Blog cover, text reads "How to Take Care of Yourself After Receiving a Dose of Naloxone" image shows a vial of injectable naloxone inside a kit.

How to Take Care of Yourself After Receiving a Dose of Naloxone.

Alisha OstbergBlog, drug use, support

Experiencing or witnessing a poisoning can be emotionally overwhelming. It’s crucial to address both the physical and emotional aspects of such an experience. Here’s a comprehensive guide on what to do and expect after an incident, including post-Naloxone aftercare and self-care tips.

Take Care of Yourself

Witnessing, responding to, or experiencing a poisoning can be emotional. Feeling overwhelmed is normal. Remember to take the time to take care of yourself.

Post Naloxone Aftercare

You should stay with someone for at least the first two hours after experiencing a poisoning.

“A person surviving an overdose should never be left alone, but rather be followed up by the health services. Follow-up after a life-threatening overdose should generally last for at least two hours.”1

When should I seek medical attention?

We understand that there are a lot of complex reasons why folks may not want to go to the hospital, but there are some situations where seeking medical assistance is necessary. If you are experiencing severe nausea and vomiting, you cannot have a bowel movement or urinate, or your skin and the white of your eyes turn yellow2, please seek medical attention. Experiencing a poisoning is a life-threatening situation if not treated properly.

How can you care for yourself at home?

Being Naloxoned can put your body into withdrawal. These symptoms can include nausea, sweating, chills, diarrhea, stomach cramps, and muscle aches. Withdrawal can last up to several weeks, depending on which opioid you took and how long you took it. You may feel very ill, but you probably aren’t in medical danger.3

  • Your doctor may give you medicine to help you feel better. To help you get through withdrawal, you can also:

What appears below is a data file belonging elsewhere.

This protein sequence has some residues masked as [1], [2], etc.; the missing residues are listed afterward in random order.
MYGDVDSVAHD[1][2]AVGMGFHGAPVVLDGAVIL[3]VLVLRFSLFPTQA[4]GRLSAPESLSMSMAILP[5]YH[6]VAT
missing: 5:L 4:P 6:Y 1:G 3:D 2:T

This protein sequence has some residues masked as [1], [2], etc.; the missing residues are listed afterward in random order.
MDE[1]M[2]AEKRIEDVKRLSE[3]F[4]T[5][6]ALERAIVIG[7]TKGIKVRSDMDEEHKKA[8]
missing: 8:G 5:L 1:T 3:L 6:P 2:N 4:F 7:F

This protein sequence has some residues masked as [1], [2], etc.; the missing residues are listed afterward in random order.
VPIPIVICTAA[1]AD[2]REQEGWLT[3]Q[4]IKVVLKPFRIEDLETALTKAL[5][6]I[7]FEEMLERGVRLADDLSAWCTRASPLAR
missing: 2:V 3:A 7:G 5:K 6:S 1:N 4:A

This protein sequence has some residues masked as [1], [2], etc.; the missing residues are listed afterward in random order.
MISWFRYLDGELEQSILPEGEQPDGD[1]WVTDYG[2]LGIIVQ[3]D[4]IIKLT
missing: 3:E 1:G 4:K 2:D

• Get plenty of rest.
    • Drink plenty of fluids.
    • Stay active, but don’t overdo it.
    • Eat a healthy diet.
  • If you had a tube in your throat to help you breathe, you may have a sore throat or hoarseness that can last a few days. Sip liquids to help soothe your throat.
  • Having an overdose puts you at a higher risk of having a second one. Take your medications as prescribed. Do not mix alcohol with medicines that make you tired, like sleeping pills or muscle relaxers.
  • Do not drive if you feel sleepy or groggy while you recover from an overdose.
  • Talk to your doctor or pharmacist about a take-home naloxone kit. A kit can help and can even save your life if you have taken too many opioids. You can get a naloxone kit without a prescription at most drugstores or through a community Take Home Naloxone program.

How long does it take to recover from an overdose?

This will depend on several things, first and foremost, what drug or combination of substances a person has taken and in what quantities. Recovery time will also be affected by their age, general health, medical history, any medications they may be on, and their body’s resilience to drugs at the overdose.

Finally, in severe cases, it will depend on how long a person remains in a critical condition before the arrival of medical help. Sadly, complete recovery may be difficult if lasting damage has been done.

In the absence of severe damage to inner organs or the brain, a person may manage to recover within days or a few weeks at most. But some symptoms, particularly after an opioid overdose, may take much longer to heal.4

How long do overdose symptoms last?

While some symptoms can be relieved rapidly- a naloxone injection, for example, can alleviate the effects of an opioid overdose- other symptoms can persist for weeks or months. Common ones are gastrointestinal problems, memory loss and difficulty concentrating, disrupted sleep patterns and sub-optimal physical functioning, and mental health issues.5

What happens after you overdose?

After an overdose, a range of symptoms that affect both cognitive and physical functions begin to appear. Opioids, benzodiazepines, stimulants, and alcohol all cause slightly different symptoms, but there are several common signs of an overdose. Some indicators of mental function impairment are:

  • Confusion; for example, people may not know where they are or recognize people they know.
  • Slurred speech, or the person talking to themselves.
  • They are unaware of what is happening around them, appearing in their little world or bubble.
  • Passing out, either losing consciousness or being unresponsive to loud noises or attempts by others to wake them.
  • Hallucinations.
  • Extremely uncharacteristic behaviour (aggression, psychosis)

Need Additional Support?

SafeLink Alberta offers a range of support services for people who use substances. We have offices in Calgary and Medicine Hat. Get in contact with us or visit one of our offices to access our services:


  1. Lobmaier, P., Bukten, A., & Clausen, T. (2020). Aftercare for overdose survivors during the first hours following an intoxication: A review of the literature. ↩︎
  2. Anderson, L., Sinha, S., Durbin, K., Entringer, S., Stewart, J., Thornton, P., Pope, C., Puckey, M. (2024, March 3). Adult Overdose. ↩︎
  3. MyHealthAlberta. (March 22, 2023). Opioid overdose: Care instructions. ↩︎
  4. Cirque Lodge. (2024). How long does it take to recover from an overdose?. ↩︎
  5. Cirque Lodge. (2024). How long does it take to recover from an overdose?. ↩︎

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